Growing leek in a foam box
I put my leek in a foam box to make sure I get nice and hardy plants for the cold season. We will enjoy this leek in the middle of winter!
My sister Hanna gave me this tip about leek a few years ago. She has a large kitchen garden in Ireland, where the climate is a bit different of course. But I think this tip is relevant for us up here in the north too.
It's really easy to overwinter leek in Ireland. It can be a bit more difficult here in Sweden and zone 3, where you need the really hardy varieties. I don't have any favorites and like to experiment with different ones. I usually pick one that's very hardy plus a fast-growing early variety too.
Growing in a foam box
It takes a while before you can harvest the leek, so I sow mine already in January/February. Then you have to wait what feels like an eternity before they have grown large enough. I put the leek in a temporary spot the first time, so I can use the bed for something else in the meanwhile.
In this case, I plant my leek in a foam box filled with fertilized soil. You can, of course, use a trough too, as long as there is enough room for the soil. I will leave the leek here until June/July when it's hopefully as thick as a finger. That's when I lift them out and plant them in their final spot. It works really well!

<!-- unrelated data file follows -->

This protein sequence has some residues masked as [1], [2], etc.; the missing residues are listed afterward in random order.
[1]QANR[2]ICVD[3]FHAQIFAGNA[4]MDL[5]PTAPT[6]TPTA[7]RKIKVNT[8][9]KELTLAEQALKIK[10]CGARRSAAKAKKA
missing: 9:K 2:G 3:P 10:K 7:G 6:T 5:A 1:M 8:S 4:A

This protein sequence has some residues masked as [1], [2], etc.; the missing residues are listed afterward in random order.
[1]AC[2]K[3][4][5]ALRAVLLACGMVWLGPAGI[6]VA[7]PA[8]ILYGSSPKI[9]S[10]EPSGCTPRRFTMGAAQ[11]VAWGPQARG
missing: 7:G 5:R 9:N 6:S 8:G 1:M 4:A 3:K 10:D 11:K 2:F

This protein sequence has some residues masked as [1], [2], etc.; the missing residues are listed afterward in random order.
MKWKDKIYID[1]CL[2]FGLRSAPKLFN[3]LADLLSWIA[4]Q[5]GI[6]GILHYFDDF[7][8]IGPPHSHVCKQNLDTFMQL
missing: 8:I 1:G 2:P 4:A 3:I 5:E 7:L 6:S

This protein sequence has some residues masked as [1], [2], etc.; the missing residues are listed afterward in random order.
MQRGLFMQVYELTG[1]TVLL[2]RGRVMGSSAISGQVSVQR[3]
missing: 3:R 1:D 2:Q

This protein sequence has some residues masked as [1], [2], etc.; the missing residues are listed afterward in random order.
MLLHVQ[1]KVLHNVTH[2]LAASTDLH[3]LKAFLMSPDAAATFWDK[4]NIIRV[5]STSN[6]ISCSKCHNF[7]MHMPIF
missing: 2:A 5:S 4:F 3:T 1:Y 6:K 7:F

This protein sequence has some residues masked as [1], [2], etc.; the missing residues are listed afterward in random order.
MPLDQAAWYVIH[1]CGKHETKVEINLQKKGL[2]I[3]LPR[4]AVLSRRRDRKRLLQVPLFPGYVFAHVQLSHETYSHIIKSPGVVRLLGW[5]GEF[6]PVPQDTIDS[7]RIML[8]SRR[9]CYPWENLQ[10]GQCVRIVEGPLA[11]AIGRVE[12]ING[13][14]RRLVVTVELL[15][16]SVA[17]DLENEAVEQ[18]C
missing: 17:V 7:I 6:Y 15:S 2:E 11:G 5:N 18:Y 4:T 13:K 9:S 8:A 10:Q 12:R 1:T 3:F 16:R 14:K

I'm going to plant this batch in one of my polytunnels and make it part of my winter projects. The variety is called Carentan 3. You need a variety that you can sow in late fall and preferably also store for a long time. That's why I picked this particular variety. The variety Hannibal is also very hardy, it grows outside in my garden. They say its leaves are supposed to be a bit dryer so it won't freeze as easily.
More about alliums: Growing alliums from seed
While the leek is growing in the foam box, I will fill the box up with new soil as the plants grow. Make sure to fertilize them now and then too. I might also add a layer of grass clippings, water with nettle water, diluted urine or leachate from my bokashi compost. Try growing leek in a foam box at home too!